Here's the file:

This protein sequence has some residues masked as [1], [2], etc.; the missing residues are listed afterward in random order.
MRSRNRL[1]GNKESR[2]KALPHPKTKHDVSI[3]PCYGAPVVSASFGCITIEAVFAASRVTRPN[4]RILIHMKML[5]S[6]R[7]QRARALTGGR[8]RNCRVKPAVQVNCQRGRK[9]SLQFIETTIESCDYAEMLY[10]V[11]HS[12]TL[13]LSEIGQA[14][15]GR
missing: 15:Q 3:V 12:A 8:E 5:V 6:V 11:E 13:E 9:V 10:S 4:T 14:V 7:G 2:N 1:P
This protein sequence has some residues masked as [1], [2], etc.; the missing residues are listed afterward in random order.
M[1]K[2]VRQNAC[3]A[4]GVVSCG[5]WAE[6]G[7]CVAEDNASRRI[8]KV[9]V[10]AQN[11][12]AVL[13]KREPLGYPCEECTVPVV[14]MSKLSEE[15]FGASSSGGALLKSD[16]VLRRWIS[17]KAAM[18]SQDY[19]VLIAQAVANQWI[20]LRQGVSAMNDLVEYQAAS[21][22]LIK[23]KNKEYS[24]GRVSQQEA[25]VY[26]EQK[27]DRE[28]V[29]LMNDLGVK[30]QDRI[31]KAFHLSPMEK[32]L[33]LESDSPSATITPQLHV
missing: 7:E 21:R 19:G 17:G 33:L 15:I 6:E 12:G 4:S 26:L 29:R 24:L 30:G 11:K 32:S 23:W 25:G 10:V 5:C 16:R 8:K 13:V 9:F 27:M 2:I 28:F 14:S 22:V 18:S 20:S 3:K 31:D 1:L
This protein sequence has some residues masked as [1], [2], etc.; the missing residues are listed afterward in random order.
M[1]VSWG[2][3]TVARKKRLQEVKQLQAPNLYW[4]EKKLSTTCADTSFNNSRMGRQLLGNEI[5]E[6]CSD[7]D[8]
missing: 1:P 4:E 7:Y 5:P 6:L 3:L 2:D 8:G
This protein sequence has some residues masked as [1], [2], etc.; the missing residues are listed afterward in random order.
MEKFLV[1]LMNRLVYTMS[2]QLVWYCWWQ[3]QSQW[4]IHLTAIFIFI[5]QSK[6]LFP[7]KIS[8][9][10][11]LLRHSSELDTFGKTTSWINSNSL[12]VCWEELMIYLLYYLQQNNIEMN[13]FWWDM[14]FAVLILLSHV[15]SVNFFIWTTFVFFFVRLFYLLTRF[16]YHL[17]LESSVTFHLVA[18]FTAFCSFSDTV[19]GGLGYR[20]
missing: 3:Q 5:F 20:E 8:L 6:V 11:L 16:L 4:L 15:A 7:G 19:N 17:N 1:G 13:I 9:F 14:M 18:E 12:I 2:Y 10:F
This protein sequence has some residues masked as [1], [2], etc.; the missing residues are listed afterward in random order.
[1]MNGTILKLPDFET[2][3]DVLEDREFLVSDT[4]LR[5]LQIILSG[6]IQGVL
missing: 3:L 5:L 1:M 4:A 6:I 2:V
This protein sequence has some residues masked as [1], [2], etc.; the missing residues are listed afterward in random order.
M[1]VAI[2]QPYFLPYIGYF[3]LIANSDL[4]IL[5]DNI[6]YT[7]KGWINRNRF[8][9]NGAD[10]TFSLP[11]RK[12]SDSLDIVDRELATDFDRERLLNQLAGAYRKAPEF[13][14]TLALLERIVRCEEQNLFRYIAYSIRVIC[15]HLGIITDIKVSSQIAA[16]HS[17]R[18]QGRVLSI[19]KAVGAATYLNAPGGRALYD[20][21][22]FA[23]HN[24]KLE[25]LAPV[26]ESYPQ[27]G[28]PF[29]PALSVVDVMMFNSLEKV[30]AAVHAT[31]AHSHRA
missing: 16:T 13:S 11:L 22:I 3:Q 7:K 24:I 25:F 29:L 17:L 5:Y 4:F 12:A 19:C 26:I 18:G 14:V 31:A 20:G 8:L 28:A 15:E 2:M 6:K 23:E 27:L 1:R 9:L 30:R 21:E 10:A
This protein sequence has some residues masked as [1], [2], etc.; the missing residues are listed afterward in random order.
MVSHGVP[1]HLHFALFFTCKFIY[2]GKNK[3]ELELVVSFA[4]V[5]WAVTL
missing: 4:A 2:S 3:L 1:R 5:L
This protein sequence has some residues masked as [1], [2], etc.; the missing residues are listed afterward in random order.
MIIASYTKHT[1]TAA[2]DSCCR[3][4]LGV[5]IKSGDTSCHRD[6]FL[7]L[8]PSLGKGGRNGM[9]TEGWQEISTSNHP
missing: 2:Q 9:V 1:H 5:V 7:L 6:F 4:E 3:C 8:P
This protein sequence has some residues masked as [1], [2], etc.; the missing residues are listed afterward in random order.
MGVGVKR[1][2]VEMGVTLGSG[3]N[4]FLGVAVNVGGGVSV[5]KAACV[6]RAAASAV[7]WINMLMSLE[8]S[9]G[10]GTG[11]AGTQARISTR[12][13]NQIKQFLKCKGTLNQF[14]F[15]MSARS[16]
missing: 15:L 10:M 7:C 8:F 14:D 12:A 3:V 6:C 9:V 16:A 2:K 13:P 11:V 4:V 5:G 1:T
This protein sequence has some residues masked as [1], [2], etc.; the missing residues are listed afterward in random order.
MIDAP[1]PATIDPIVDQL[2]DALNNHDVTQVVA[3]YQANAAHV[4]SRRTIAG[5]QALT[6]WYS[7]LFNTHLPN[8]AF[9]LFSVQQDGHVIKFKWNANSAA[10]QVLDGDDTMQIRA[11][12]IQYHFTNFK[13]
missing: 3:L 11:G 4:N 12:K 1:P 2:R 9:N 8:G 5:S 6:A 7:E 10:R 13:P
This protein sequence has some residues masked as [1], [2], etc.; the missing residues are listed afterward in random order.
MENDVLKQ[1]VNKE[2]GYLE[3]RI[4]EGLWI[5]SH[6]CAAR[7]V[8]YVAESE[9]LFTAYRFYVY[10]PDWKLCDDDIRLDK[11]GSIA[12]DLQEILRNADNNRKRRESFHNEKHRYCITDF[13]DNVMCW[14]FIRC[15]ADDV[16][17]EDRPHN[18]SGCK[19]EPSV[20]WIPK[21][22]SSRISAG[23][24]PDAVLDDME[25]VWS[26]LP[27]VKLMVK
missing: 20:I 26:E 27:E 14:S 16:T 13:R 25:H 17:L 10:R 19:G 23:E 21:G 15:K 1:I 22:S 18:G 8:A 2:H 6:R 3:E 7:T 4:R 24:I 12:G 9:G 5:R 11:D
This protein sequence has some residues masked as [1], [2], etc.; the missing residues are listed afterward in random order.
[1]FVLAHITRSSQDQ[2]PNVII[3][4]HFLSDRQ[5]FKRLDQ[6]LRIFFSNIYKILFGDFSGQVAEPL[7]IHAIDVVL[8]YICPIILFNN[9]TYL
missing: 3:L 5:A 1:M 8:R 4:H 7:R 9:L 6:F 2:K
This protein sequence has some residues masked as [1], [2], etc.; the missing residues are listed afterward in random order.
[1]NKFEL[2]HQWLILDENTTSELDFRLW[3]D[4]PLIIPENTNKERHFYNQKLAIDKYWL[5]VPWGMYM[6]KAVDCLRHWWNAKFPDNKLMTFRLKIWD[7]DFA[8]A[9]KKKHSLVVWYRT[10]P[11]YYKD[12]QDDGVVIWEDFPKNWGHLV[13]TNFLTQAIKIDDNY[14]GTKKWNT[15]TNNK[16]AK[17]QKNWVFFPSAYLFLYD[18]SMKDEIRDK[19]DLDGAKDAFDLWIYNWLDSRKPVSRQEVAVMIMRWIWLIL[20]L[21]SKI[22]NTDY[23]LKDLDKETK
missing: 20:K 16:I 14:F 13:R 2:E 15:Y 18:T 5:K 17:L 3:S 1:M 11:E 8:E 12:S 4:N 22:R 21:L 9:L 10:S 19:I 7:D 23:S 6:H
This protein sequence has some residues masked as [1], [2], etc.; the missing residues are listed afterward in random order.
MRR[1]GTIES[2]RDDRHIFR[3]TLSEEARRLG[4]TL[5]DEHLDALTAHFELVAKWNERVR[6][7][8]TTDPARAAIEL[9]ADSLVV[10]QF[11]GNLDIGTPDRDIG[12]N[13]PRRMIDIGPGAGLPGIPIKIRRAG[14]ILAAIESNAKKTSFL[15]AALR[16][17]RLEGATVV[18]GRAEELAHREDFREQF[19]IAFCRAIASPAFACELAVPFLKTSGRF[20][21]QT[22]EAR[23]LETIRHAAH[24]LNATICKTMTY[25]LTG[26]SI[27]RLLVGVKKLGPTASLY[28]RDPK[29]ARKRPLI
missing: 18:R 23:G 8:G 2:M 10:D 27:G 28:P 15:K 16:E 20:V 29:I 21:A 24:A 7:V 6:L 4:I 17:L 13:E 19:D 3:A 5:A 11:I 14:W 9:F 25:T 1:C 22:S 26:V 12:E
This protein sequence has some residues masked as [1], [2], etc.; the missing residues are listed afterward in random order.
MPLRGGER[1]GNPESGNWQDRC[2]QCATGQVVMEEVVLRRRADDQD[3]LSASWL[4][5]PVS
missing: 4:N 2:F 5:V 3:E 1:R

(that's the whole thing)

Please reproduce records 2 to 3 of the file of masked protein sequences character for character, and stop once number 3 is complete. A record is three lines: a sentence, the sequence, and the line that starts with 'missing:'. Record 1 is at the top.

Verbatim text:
This protein sequence has some residues masked as [1], [2], etc.; the missing residues are listed afterward in random order.
M[1]K[2]VRQNAC[3]A[4]GVVSCG[5]WAE[6]G[7]CVAEDNASRRI[8]KV[9]V[10]AQN[11][12]AVL[13]KREPLGYPCEECTVPVV[14]MSKLSEE[15]FGASSSGGALLKSD[16]VLRRWIS[17]KAAM[18]SQDY[19]VLIAQAVANQWI[20]LRQGVSAMNDLVEYQAAS[21][22]LIK[23]KNKEYS[24]GRVSQQEA[25]VY[26]EQK[27]DRE[28]V[29]LMNDLGVK[30]QDRI[31]KAFHLSPMEK[32]L[33]LESDSPSATITPQLHV
missing: 7:E 21:R 19:G 17:G 33:L 15:I 6:E 12:G 4:S 26:L 29:R 24:L 30:G 11:K 32:S 23:W 25:G 10:V 5:C 16:R 8:K 13:V 9:F 27:M 2:I 28:F 14:S 22:V 18:S 20:S 3:K 31:D 1:L
This protein sequence has some residues masked as [1], [2], etc.; the missing residues are listed afterward in random order.
M[1]VSWG[2][3]TVARKKRLQEVKQLQAPNLYW[4]EKKLSTTCADTSFNNSRMGRQLLGNEI[5]E[6]CSD[7]D[8]
missing: 1:P 4:E 7:Y 5:P 6:L 3:L 2:D 8:G